"When Santa’s workshop is destroyed by a ferocious storm, even the richest man in the world is stumped for a way to save Christmas.  Just when everyone seems to give up all hope, the unstumpable Ava Buttons, together with her friends, discover a way to make Christmas wishes come true.  Motivated by a desire to help others, Ava converts even her naughtiest friend, Rowdy Meyers, from an enthusiastic getter to a champion giver."  

It is a fact. Santa workshop is destroyed, all the presents are lost, and all the "Dear Santa" letters returned to the senders. Not even the richest man in the city with all his money can fix this. Christmas is not coming this year. 
Ava and her friends are incredibly sad. There must be something they can do to save Christmas. But what? Reading the returned letters, Ava realized that she can fulfill one of the wishes giving one of her toys. What if each of them do the same? Would they be able to fulfill all the wishes? They can at least try. The outcome is exceptional. The pile of presents is huge, but more important the good feeling of give to other is gigantic. So gigantic it also reaches Rowdy, the most self-interested kid at school. 

Focused in how it is more important and comforting to give than receive, this story is funny and heartwarming. It left you smiling and hopeful. It is also funny, with lovely characters, and an interesting layout. All of this without giving away Santa's identity secret. 
As you can see the cover is beautiful. This is not exactly a picture book, but more of a short story. Although there are some small illustration, these are particularly details, not full page pictures. I decide to label it for kids 5 years old and up thinking in the amount of text, and specially the amount of time it needs to be read, that probably it is too much for a toddler. 
Great story! Give it a try. 

I received this copy from the author through NetGalley in exchange for an honest review. 

Tuesday, December 6, 2016

I am a lot of sometimes!

A growing-up story of identity.
by Jack Guinan
illustrated by Lars Rudebjer
age range: 3 to 5 years old
Red Chair Press

We are not always the same way. Sometimes we are big, and sometimes we are small. Sometimes we are strong, and sometimes we are weak. Sometimes we are shy, and sometimes we are loud. That's why we are a lot of sometimes. All those sometimes is who we are. 

The text of this story is really playful, and it is easy for the kids to recognize themselves in the different situations the character goes through along the way. It also keeps the door open to add many other things the kids feel they sometimes are, but that are not in the book. In the way it is written, the book becomes plastic, workable to introduce examples of how the reader feels. I would say the best thing about I am a lot of sometimes is how easy it is to make it your own. The funny and cute illustrations perfectly fit the story.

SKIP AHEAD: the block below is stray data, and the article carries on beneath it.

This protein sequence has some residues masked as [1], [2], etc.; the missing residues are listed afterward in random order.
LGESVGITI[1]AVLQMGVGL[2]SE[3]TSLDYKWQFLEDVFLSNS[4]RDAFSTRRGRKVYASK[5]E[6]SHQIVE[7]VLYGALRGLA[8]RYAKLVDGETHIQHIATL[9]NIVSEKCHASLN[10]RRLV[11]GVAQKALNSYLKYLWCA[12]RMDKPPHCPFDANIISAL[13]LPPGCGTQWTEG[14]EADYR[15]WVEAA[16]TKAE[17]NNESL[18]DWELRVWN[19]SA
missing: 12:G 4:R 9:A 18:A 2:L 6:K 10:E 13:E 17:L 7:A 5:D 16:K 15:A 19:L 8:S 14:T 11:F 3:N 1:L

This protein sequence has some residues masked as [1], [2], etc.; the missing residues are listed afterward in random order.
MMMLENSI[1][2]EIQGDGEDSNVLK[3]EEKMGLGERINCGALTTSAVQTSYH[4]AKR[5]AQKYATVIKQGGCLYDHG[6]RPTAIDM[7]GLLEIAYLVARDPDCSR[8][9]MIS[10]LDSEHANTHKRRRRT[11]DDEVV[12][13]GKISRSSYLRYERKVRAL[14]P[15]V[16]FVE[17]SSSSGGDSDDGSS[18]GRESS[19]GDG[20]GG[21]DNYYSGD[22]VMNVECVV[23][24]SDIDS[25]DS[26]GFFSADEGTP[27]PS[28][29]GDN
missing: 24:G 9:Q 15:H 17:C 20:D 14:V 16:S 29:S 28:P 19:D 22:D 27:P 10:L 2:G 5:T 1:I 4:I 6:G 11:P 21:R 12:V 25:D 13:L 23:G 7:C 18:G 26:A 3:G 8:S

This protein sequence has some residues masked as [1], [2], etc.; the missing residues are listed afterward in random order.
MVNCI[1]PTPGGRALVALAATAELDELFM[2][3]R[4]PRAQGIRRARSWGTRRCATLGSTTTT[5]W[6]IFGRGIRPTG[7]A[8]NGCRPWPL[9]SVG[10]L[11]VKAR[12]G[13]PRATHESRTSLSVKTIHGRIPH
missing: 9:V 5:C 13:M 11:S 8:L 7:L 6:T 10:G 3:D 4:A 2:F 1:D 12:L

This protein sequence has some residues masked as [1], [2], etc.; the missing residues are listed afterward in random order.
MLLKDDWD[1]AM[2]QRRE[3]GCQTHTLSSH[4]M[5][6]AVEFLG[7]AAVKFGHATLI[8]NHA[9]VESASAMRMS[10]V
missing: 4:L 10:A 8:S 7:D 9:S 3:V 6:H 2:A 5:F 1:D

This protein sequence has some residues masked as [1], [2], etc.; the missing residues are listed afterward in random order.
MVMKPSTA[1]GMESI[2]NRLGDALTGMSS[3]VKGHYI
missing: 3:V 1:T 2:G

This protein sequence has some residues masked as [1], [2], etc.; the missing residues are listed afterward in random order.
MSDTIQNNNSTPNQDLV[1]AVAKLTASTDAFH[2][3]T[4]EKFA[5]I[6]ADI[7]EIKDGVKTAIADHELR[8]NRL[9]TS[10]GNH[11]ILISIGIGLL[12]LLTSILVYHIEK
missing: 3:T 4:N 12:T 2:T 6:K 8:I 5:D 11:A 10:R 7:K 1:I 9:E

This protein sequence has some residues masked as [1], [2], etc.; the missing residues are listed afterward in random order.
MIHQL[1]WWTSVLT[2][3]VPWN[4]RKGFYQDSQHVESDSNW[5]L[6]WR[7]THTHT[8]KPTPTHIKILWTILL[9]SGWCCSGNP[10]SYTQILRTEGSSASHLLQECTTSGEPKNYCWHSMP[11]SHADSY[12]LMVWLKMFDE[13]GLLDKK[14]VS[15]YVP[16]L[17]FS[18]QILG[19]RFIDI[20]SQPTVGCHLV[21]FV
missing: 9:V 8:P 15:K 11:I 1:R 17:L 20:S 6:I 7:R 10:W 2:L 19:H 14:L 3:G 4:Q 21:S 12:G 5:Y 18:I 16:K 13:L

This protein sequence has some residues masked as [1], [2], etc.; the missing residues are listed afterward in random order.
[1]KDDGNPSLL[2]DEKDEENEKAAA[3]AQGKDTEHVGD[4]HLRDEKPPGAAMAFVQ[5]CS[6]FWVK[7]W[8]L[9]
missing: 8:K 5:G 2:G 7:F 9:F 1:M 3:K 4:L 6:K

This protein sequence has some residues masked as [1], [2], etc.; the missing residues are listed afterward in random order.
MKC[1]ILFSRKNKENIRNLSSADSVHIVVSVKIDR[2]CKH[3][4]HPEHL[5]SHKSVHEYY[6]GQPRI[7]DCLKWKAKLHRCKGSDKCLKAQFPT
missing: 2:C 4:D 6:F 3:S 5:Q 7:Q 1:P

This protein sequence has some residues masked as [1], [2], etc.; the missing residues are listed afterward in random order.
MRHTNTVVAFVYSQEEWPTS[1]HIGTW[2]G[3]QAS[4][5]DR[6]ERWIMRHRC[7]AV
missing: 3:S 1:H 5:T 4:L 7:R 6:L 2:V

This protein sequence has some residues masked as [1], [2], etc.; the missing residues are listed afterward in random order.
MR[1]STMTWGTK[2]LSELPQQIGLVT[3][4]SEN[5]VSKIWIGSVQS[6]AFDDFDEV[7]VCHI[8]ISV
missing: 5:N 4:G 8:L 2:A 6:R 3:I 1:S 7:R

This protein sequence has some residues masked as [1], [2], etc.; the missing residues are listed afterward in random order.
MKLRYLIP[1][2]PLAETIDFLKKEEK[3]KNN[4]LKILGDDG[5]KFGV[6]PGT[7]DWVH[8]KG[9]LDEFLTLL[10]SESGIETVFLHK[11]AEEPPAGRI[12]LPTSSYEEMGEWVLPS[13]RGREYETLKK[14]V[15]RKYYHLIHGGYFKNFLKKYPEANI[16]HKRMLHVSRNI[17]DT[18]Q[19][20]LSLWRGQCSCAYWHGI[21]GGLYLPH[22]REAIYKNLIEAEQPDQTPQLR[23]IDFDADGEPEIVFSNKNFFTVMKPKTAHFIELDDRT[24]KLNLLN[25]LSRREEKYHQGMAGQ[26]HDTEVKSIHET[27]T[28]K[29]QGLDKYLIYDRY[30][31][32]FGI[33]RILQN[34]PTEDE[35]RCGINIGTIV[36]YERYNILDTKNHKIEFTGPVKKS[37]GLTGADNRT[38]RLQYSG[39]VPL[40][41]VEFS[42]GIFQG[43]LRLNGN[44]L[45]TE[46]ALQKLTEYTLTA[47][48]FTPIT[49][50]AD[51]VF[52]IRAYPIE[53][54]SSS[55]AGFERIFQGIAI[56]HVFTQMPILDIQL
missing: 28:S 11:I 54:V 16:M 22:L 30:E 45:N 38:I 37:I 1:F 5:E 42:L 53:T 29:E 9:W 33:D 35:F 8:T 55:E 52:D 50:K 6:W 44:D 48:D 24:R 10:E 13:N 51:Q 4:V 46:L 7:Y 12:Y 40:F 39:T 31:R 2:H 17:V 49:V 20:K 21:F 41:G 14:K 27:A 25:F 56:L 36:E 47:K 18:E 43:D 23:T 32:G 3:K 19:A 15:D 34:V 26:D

I received this copy from the publisher via NetGalley in exchange for an honest review.

Friday, December 2, 2016

The art of the possible

An everyday guide to politics.
by Edward Keenan
art by Julie McLaughlin
age range: 10 to 14 years old

You are a politician. This is the approach and reason for this book. Even if you are not old enough to vote, or think you don't need politics, or you choose not to pay attention to politics. Politics is the way we decide as a group how we do things. As a part of a community the decisions your make, or do not make, have an influence in the group. We need politics, and politics needs us. This is why is important to be a good politician, and that means being an informed and active member of the group.

This idea is repeated and explained along the different chapters of the book, and always in a positive way. The point is not to make the reader feel the burden of this responsibility, but understand how politics are the art of the possible. What is politics; how we decide things as a group, how do you make a good argument, and on the other hand how do you listen at other people's arguments, why conflict is good, and when it starts to be bad, how to keep all of this process honest, are some of the questions addressed by the book. The text is very accessible, and the author manages to avoid difficult or "big" words. The only few that are used are very well explained. The chapters include case studies to better illustrate how things work in real life, and at the end of the book there is also a glossary, index, and list of sources. I was surprised by the fresh and hopeful approach of this book. I am glad I crossed paths with it, and plan to buy a copy for my kids soon. Indisputable 5 stars to me.

Take a look at the author's introduction to the book in this short video.

I received this copy from the publisher via NetGalley in exchange for an honest review.